Will WikiLeaks Sink Buffett's Chinese Investment?

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Careful Buffett-watchers have known for a while that Berkshire Hathaway's (NYSE: BRK-A  ) (NYSE: BRK-B  ) much-touted investment in Chinese battery and auto maker BYD wasn't quite up to the master's usual standards. In fact, BYD is exactly the kind of company he has carefully avoided in the past: a hard-to-understand technology firm angling for explosive global growth.

But Berkshire invested anyway, making a bet on the talents of CEO Wang Chuan-Fu, who Charlie Munger called "a combination of Thomas Edison and Jack Welch." And while the value of that investment has risen handsomely, questions about the company have continued to surface.

And now that investment is likely to come under heavy pressure, thanks to WikiLeaks.

WikiLeaks strikes again
The WikiLeaks website has been in the news since it published a trove of formerly secret U.S. diplomatic cables late last year. Among those cables are several from the U.S. consulate in Guangzhou that express serious concerns about BYD's quality and operations. These cables were provided to Reuters, which used them as a starting point for an in-depth report on the company.

That report was published late on Thursday, and it doesn't look good for BYD. Among the problems noted by Reuters:

  • Copied designs. China's intellectual property laws are famously lax, and the copying of global companies' designs is hardly a problem limited to BYD, or even the auto industry. But even by Chinese standards, some of BYD's moves have been blatant. The company's F3 sedan is awfully similar to a Toyota (NYSE: TM  ) model, both visually and mechanically, and according to Reuters, dealers would actually replace the cars' BYD markings with Toyota badges for a modest fee. These are not cars (or business practices) that can be exported without facing hopeless intellectual-property challenges.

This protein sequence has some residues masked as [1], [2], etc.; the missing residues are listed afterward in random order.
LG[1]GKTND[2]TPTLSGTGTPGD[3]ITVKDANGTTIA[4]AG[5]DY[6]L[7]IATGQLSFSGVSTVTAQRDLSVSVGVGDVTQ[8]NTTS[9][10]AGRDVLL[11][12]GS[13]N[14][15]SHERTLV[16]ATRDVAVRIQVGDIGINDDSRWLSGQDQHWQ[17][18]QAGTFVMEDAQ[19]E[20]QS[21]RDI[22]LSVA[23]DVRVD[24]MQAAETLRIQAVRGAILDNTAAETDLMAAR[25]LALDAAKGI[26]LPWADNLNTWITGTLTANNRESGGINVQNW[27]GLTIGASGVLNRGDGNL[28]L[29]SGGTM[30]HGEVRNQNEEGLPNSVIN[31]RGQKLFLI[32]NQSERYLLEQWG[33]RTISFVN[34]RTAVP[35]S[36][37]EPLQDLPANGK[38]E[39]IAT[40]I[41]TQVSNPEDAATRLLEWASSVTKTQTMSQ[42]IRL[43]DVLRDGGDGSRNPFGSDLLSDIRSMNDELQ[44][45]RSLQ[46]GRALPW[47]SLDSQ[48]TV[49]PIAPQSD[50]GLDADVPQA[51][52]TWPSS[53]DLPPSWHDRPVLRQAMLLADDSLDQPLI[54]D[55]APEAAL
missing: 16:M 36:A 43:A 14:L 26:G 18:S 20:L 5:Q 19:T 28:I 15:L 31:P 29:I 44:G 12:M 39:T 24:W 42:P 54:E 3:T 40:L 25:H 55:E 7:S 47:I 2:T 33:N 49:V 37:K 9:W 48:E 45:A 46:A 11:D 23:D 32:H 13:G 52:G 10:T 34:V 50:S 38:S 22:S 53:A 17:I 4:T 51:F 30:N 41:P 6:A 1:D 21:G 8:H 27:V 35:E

• Low quality. BYD's cars are "nowhere near" meeting U.S. or European safety standards, according to an insider interviewed by Reuters. The consulate's report noted that the company often tended to use cut-rate materials to save weight and cost, at the expense of safety. Wang has talked at length about BYD's global ambitions, even setting up offices in the U.S. and Germany, but the products aren't yet ready for prime time.
  • Battery problems. Building shoddy, copied cars is one thing. Building a good car for a competitive price is hard, but it's not a challenge that is likely to daunt the Chinese auto industry indefinitely. But BYD's real promise, at least from Berkshire's perspective, is its battery technology. BYD's electric E6 sedan, now said to be arriving in the U.S. in 2012 after several delays, is said (by BYD) to charge faster and have a greater range than cars such as General Motors' (NYSE: GM  ) Chevy Volt and Nissan's Leaf. Range is the electric-car battleground at the moment, but Reuters notes that there are reasons to think BYD's battery technology isn't performing as advertised, at least not yet.
  • Minuscule sales of the cars that matter. In an earlier look at problems at BYD, I noted that the company had sold all of 18 examples of its much-touted F3DM plug-in hybrid in the first half of 2010. That number rose to a whopping 480 by year end, according to Reuters, despite a Chinese government subsidy that covers almost half of the car's purchase price. By contrast, GM has already sold more than 600 Volts in the U.S. this year, and production is still ramping up. The New York Times recently road-tested an F3DM and pronounced it "impressive, though imperfect," but so far, buyers seem to be looking elsewhere.